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talent; and it is almost inevitable, that one who is such should be vain of a distinction which represents so much labor and difficulty overcome. For myself, having, as a schoolboy, attained to a very unusual mastery over this language, and (though as yet little familiar with the elaborate science of Greek metre) moving through all the obstacles and resistances of a Greek book with the same celerity and ease as through those of the French and Latin, I had, in vanquishing the difficulties of the language, lost the main stimulus to its cultivation. Still, I read Greek daily; but any slight vanity which I might connect with a power so rarely attained, and which, under ordinary circumstances, so readily transmutes itself into a disproportionate admiration of the author, in me was absolutely swallowed up in the tremendous hold taken of my entire sensibilities at this time by our own literature. With what fury would I often exclaim - He who loveth not his brother whom he hath seen, how shall he love God whom he hath not seen? You, Mr. A, L, M, O, you who care not for Milton, and value not the dark sublimities which rest ultimately (as we all feel) upon dread realities, how can you seriously thrill in sympathy with the spurious and fanciful sublimities of the classical poetry with the nod of the Olympian Jove, or the seven-league strides of Neptune? Flying Childers had the most prodigious stride of any horse on record; and at Newmarket that is justly held to be a great merit; but it is hardly a qualification for a Pantheon. The parting of Hector and Andromache that is tender, doubtless; but how many passages of far deeper, far diviner tenderness are to be found in Chaucer! Yet, in these cases, we give our antagonist the benefit of an appeal to what is really best and most effective in the ancient literature. For, if we should go to Pindar, and some other great names, what a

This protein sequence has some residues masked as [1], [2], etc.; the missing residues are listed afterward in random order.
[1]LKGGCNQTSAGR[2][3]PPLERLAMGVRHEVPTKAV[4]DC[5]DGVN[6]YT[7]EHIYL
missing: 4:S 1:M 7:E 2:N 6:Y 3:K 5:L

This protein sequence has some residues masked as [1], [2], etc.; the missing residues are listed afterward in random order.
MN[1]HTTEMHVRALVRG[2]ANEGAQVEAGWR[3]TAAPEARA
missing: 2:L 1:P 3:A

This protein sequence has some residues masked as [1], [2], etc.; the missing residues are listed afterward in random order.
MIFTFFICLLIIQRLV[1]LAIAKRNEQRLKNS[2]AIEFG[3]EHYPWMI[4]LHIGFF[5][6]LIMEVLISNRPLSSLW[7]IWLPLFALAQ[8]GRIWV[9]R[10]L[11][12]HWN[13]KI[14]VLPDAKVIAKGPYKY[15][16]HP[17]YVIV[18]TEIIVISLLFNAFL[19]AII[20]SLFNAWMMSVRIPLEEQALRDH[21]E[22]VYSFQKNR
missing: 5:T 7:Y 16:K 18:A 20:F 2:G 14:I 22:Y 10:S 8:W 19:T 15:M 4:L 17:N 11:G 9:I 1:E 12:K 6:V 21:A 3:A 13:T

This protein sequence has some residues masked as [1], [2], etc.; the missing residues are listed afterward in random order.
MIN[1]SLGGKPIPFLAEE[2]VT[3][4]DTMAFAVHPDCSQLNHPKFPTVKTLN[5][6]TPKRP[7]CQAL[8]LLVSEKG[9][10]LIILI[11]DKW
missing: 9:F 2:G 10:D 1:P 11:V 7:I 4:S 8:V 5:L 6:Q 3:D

revelation of hypocrisy as respects the fade enthusiasts for the Greek poetry!

Still, in the Greek tragedy, however otherwise embittered against ancient literature by the dismal affectations current in the scenical poetry, at least, I felt the presence of a great and original power. It might be a power inferior, upon the whole, to that which presides in the English tragedy; I believed that it was; but it was equally genuine, and appealed equally to real and deep sensibilities in our nature. Yet, also, I felt that the two powers at work, in the two forms of the drama, were essentially different; and without having read a line of German at that time, or knowing of any such controversy, I began to meditate on the elementary grounds of differ ence between the Pagan and the Christian forms of poetry. The dispute has since been carried on extensively in France, not less than in Germany, as between the classical and the romantic. But I will venture to assert that not one step in advance has been made, up to this day. The shape into which I threw the question, it may be well to state; because I am persuaded that out of that one idea, properly pursued, might be evolved the whole separate characteristics of the Christian and the antique : Why is it, I asked, that the Christian idea of sin is an idea utterly unknown to the Pagan mind? The Greeks and Romans had a clear conception of a moral ideal, as we have; but this they estimated by a reference to the will; and they called it virtue, and the antithesis they called vice. The lacheté or relaxed energy of the will, by which it yielded to the seductions of sensual pleasure, that was vice: and the braced-up tone by which it resisted these seductions, was virtue. But the idea of holiness and the antithetic idea of sin, as a violation of this awful and unimaginable sanctity, was so utterly undeveloped in